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To clarify: I am using Ivy and not Maven, but I use the Maven repository structure.

I have a jar that depends upon org.apache.axis2:axis-kernel:1.5. According to the Ivy Dependecy Report I generate, axis2:axis-kernel:1.5 has a dependency on woden-api:org.apache.woden which has a dependency on org.apache.ant:ant:1.7.

I am not a developer, but I would assume that ant.jar (and ant-launcher.jar) should not be a dependency for another jar. Even stranger, I went to Maven Org's Search and pulled down the pom.xml for the Woden-API, and I don't even see a dependency section in the pom.xml.

So, where is this dependency on ant.jar coming from? Why is my dependency report claiming that woden-api is responsible if I don't see it in the woden-api jar file?

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1 Answer 1

up vote 1 down vote accepted

If you take closer look at pom.xml of woden-api, you'll see that it has got parent named woden. I guess most of the dependencies that are needed for different parts of this project are specified in parent.

And here is the extract from it:

<dependency>
  <groupId>org.apache.ant</groupId>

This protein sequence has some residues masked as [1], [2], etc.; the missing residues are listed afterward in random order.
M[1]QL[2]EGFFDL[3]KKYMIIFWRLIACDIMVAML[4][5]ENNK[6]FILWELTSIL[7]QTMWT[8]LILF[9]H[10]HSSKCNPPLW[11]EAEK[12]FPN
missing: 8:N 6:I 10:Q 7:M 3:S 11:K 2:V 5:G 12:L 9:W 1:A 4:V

<artifactId>ant</artifactId>
  <version>1.7.0</version>
</dependency>

I'm not sure if it's right or wrong to depend on ant but I know that many other artifacts depend on it.

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I downloaded the source. There's no dependency for ant.jar in the woden-api source. In fact, the only dependency in the whole project are a few files in another sub-project, woden-ant, that builds Ant tasks. That makes sense. The problem is the master pom contains all dependencies for all sub-projects even though those sub-projects don't need them. This has been cleaned up in version 1.0M9, and I'll put that as a reference in my ivy.xml file and see if that prevents these other unneeded jars from loading. –  David W. Nov 14 '12 at 2:11

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